Mike Reynolds was waiting at a Greenville gas station for a tow truck to pull his car out of the mixture of snow and ice.
“This really sucks,” said Mr. Reynolds, 26, who works at a convenience store. “I told my boss what happened and that I was going to be late, but I’m not sure he believed me.”
Conditions were unlikely to improve any time soon. Temperatures should stay below freezing for days, and more snow is predicted — adding to the task of overworked road crews.
Atlanta, which has received 4 to 7 inches, has just eight snow plows. The city hired a fleet of 11 privately run trucks to help spread salt and gravel.
The arctic weather began rolling across the South on Sunday, coating bridges and roads with snow, sleet and freezing rain. The governors of Alabama, Georgia, Louisiana, North Carolina, South Carolina and Tennessee declared emergencies.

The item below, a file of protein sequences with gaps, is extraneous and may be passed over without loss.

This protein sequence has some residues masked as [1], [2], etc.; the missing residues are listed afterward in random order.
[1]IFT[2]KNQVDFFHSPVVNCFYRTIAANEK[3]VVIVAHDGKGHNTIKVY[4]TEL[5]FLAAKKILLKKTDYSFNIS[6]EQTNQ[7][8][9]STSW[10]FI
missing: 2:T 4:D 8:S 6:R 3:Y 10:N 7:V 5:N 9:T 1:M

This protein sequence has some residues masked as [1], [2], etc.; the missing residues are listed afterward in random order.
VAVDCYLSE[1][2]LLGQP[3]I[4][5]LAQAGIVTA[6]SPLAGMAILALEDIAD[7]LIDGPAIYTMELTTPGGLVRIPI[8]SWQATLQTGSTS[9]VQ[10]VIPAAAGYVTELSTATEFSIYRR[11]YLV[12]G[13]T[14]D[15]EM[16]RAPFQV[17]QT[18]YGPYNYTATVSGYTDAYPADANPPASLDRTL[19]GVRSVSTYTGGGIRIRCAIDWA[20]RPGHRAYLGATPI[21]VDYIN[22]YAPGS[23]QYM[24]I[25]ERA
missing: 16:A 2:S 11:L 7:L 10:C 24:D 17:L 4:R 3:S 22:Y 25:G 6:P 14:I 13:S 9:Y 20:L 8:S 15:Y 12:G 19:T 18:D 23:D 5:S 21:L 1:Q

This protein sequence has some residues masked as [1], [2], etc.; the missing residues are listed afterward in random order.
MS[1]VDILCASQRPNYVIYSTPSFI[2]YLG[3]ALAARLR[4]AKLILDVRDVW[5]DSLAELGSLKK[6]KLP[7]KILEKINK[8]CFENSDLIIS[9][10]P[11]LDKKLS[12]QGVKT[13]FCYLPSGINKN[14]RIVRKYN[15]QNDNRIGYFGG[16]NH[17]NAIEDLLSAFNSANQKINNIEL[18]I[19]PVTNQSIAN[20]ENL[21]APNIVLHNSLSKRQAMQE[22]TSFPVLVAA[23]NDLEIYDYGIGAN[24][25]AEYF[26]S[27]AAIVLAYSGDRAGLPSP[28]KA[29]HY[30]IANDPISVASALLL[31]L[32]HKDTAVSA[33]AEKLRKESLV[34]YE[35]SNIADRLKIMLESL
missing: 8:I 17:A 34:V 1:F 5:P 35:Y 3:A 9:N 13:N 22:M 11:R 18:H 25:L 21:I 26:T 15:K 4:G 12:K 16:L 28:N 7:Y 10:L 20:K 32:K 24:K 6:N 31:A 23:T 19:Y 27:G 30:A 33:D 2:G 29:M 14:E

But the storm also offered kids — and some adults — a rare chance to play in the snow.
“I’m trying to have a snowball fight with my friend,” said 15-year-old Connor Ormond of Columbia, S.C., as he trotted to a friend’s house, snowball in hand. “This is the most snow I’ve ever seen!”
In Memphis, Tenn., 21-year-old Ronni Jupson said the roads weren’t as bad as she feared they would be.
“I love snow, I’m not going to lie,” she said. “I got really nostalgic. I’m just sad that I have to be an adult and work.”
Contributing to this report were Associated Press photographers Mike Stewart and David Goldman in Atlanta and AP writers Dorie Turner and Don Schanche in Atlanta; Adrian Sainz in Memphis, Tenn.; and Mitch Weiss in Greenville, S.C.